The ‘Argument from Miracle’: An Example of Ramified Natural Theology
In this paper I argue that the ‘argument from miracle’ can best be understood as a powerful instance of what is coming to be known as ramified natural theology.
Traditionally, it has been assumed that natural theology must eschew consideration of special revelation from God and consider only data that is available to unaided reason. This, however, is to ignore the fact that a purported revelation may include content that is empirically verifiable and thus within the purview of natural theology.
Miracles are publicly observable events that cry out for an explanation. One need not come to such events already accepting the interpretation placed on them by religious believers – the Bible can be read as historical evidence rather than authoritative Scripture – but neither is one prohibited from considering whether that interpretation does indeed provide the best understanding of the events. This opens up the possibility that someone who initially does not accept theism might at once accept both the claim of God’s existence and the claim of God’s self-disclosure.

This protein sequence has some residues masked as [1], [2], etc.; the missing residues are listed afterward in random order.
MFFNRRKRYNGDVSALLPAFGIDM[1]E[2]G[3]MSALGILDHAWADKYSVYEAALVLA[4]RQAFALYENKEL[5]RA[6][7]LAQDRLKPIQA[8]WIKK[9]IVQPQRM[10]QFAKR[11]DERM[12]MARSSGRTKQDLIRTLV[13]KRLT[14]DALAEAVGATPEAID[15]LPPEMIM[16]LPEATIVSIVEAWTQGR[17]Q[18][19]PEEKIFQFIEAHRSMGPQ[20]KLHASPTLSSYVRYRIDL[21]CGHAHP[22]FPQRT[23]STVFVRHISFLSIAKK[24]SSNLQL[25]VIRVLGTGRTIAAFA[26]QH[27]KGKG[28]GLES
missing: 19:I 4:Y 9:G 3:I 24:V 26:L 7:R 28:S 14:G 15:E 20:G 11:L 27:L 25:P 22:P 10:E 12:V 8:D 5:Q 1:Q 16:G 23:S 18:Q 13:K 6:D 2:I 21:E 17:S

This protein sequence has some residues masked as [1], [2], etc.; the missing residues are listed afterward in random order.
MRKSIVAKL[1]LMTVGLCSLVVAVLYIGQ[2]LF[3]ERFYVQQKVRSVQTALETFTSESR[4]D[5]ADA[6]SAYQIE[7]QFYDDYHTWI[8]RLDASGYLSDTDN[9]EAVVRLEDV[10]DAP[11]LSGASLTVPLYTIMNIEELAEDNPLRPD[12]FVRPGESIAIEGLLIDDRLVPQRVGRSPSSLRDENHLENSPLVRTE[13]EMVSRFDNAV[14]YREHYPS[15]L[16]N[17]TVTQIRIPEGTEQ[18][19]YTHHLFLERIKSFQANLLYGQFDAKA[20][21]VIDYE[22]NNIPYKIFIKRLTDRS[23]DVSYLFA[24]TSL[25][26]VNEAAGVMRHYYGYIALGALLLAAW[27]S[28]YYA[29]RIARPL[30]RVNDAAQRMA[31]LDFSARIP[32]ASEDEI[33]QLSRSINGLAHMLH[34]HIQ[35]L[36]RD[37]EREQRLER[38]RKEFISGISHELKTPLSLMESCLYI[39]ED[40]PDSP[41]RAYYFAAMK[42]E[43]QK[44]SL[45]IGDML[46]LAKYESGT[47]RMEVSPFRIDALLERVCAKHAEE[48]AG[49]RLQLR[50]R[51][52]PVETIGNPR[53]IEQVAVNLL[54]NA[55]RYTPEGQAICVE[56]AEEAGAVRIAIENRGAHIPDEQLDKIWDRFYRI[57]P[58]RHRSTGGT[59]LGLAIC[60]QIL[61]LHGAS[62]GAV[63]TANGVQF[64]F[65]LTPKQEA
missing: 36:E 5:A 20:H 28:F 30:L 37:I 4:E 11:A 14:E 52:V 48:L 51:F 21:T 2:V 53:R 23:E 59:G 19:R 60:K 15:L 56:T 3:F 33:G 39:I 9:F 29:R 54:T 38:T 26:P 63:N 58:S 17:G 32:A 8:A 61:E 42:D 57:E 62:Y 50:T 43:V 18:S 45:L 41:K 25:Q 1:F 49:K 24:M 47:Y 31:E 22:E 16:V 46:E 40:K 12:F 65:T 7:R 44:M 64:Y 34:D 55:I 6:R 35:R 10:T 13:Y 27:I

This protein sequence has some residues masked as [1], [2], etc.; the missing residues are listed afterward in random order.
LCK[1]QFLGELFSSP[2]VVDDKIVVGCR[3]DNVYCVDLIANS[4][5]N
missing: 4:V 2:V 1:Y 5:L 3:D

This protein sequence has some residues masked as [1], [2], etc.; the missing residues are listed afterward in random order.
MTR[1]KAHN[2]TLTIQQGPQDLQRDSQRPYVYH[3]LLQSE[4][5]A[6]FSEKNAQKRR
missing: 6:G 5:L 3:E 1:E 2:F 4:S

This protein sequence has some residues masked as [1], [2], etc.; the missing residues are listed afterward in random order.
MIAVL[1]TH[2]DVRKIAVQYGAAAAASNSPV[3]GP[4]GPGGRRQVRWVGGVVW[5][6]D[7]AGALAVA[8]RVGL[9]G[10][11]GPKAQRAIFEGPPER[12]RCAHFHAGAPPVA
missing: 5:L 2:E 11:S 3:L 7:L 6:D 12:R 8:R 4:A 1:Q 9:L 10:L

The full-text of this contribution is available for FREE by clicking here.
For more on Larmer’s recent work on this topic, see his book, The Legitimacy of Miracle (Lexington Books, 2013).